The Ethereum Merge and Beyond

Ethereum is planning a major software update that could affect your crypto investments. Suspense is building for The Ethereum Merge which will combine the current (proof of work) Ethereum mainnet with the (proof of stake) Beacon Chain.

Ethereum recently completed a test merge — a critical step to accomplishing its full software update scheduled for September.

Industry experts are closely watching every step leading up to the update as The Merge outcome will significantly impact the price of Ethereum.

What exactly is being merged?

The network that we all know as Ethereum (ETH1/Execution Layer) will be merging with the Beacon Chain (ETH 2/Consensus Layer). The Beacon Chain is a separate network running parallel to the Ethereum mainnet.

Beacon Chain is a parallel proof of stake side chain to Ethereum’s existing proof of work blockchain — often referred to as the Ethereum mainnet.

Beacon Chain does not impact users or apps on the main chain (or support smart contracts for that matter) but rather serves as a ‘record keeper’ of all transactions. Think of the new Beacon Chain as a relay runner. It is waiting for its turn to take the baton but needs to be running at the same speed before the official handoff.

Currently, Ethereum mainnet’s consensus mechanism uses a proof of work model to validate blocks. In this model, validators compete using energy intensive machines to solve complex equations and thereby gain the rights to produce the next block.

After The Merge, Ethereum’s blocks will be produced only through the Beacon Chain leveraging the less energy intensive alternative — proof of stake model.

Ethereum’s proof of work model will be permanently shelved. The Beacon Chain will begin actively coordinating all block-validation activity, randomly selecting validators for participation.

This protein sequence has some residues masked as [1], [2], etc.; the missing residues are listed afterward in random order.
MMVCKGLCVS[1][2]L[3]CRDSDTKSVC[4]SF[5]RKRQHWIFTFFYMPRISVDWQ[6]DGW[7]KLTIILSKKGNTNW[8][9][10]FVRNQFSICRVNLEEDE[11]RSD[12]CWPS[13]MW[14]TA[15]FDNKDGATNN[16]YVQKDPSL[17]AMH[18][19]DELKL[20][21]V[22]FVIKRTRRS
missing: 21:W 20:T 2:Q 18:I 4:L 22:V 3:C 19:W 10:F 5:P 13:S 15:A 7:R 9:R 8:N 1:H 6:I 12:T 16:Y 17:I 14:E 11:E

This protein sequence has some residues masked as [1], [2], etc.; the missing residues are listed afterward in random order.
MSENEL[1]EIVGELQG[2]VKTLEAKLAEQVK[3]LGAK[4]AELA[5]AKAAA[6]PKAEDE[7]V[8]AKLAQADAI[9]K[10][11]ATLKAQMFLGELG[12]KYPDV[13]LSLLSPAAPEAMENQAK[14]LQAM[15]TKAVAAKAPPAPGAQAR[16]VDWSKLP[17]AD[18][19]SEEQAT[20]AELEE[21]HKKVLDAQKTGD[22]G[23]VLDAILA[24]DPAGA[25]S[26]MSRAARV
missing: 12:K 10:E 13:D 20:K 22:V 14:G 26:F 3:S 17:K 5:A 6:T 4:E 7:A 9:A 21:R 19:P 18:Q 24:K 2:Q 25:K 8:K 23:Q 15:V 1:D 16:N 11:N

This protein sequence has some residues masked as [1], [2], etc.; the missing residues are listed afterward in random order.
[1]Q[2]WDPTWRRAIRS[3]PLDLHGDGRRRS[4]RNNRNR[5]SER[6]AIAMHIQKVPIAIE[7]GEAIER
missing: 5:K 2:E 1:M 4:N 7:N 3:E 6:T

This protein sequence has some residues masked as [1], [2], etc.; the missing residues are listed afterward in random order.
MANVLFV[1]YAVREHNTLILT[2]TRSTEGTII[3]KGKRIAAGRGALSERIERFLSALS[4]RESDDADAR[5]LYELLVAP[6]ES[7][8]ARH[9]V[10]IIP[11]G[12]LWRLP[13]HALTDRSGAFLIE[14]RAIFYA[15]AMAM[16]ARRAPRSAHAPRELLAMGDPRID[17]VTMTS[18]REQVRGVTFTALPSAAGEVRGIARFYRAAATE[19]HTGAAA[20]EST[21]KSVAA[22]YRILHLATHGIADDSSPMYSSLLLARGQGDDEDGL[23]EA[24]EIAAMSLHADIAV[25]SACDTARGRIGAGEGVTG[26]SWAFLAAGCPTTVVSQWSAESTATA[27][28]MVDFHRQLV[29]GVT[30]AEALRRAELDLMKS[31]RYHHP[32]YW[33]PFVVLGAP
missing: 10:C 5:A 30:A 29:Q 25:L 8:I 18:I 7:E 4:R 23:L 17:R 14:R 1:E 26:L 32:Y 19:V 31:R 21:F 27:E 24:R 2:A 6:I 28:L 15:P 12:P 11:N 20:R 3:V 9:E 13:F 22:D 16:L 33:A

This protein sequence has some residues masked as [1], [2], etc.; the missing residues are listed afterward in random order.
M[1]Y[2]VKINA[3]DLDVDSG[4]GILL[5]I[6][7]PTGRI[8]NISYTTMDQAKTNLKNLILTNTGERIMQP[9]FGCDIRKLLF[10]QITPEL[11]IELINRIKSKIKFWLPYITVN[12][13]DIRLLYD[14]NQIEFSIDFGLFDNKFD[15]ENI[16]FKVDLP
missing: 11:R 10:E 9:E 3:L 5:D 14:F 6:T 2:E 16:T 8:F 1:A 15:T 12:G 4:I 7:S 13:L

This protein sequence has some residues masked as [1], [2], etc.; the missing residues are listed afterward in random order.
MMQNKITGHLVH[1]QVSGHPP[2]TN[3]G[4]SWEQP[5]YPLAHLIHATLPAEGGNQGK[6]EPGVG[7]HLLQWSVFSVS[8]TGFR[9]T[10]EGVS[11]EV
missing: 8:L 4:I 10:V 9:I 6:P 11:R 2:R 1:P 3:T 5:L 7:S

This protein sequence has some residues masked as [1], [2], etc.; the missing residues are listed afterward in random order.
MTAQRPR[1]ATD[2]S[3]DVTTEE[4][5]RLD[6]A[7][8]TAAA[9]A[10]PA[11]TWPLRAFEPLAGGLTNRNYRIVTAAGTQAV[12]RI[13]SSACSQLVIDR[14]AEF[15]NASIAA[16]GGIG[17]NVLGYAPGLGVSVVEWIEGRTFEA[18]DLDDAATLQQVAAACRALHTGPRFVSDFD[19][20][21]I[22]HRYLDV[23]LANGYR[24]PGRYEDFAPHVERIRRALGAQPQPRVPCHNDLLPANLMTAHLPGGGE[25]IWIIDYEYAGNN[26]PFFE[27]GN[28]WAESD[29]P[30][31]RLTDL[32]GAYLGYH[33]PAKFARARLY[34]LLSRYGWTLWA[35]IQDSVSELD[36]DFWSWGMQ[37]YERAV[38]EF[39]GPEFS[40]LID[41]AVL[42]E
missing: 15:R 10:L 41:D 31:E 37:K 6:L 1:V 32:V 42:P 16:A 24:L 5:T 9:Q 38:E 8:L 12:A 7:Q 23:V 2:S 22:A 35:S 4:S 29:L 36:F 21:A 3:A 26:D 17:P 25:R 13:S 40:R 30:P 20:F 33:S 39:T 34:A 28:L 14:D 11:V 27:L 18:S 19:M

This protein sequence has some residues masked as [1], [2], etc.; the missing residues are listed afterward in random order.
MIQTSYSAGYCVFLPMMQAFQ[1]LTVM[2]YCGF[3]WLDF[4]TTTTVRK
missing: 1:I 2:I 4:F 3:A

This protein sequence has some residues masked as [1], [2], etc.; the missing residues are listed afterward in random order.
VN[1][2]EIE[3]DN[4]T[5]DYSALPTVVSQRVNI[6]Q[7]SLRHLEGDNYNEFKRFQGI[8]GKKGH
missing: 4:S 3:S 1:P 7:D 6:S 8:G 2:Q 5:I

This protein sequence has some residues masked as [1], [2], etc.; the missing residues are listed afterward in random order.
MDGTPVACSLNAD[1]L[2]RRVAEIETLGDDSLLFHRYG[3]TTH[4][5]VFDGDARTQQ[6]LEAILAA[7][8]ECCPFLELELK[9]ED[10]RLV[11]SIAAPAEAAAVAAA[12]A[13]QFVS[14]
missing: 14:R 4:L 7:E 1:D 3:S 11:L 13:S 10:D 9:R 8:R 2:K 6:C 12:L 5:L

Proof of stake? 🥩

Decentralised cryptocurrency networks — like Bitcoin and Ethereum — need to make sure that nobody spends the same money twice without a central authority (like Visa or Mastercard) in the middle validating transactions.

Proof of stake is a type of consensus mechanism used by blockchains to achieve distributed consensus. In proof of work, miners prove they have capital at risk by expending energy. In proof of stake, validators explicitly stake capital in the form of ETH into a smart contract on Ethereum. This staked ETH then acts as collateral that can be destroyed if the validator does not act in the best interest of the network (aka slashing).

Becoming a validator bears significant responsibility. The minimum amount of ETH that validators are required to stake is often relatively high — a hefty 32ETH just to qualify. These validators can lose some (or all) of their stake via a process called slashing if their node goes offline or if they validate a bad block of transactions.

But that is not to say staking is inaccessible to the masses. If staking proves too technical or expensive you can easily start staking in custodial staking systems — usually run by exchanges.

These staking pools handle the complete staking process on your behalf. You simply deposit any amount of ETH, and they will set up the node for you.

Cryptocurrencies including Cardano, Fantom, and Avalanche all use proof of stake consensus mechanisms — with the ultimate goal of maximising speed and efficiency whilst lowering fees and environmental impact.

The Merge Process?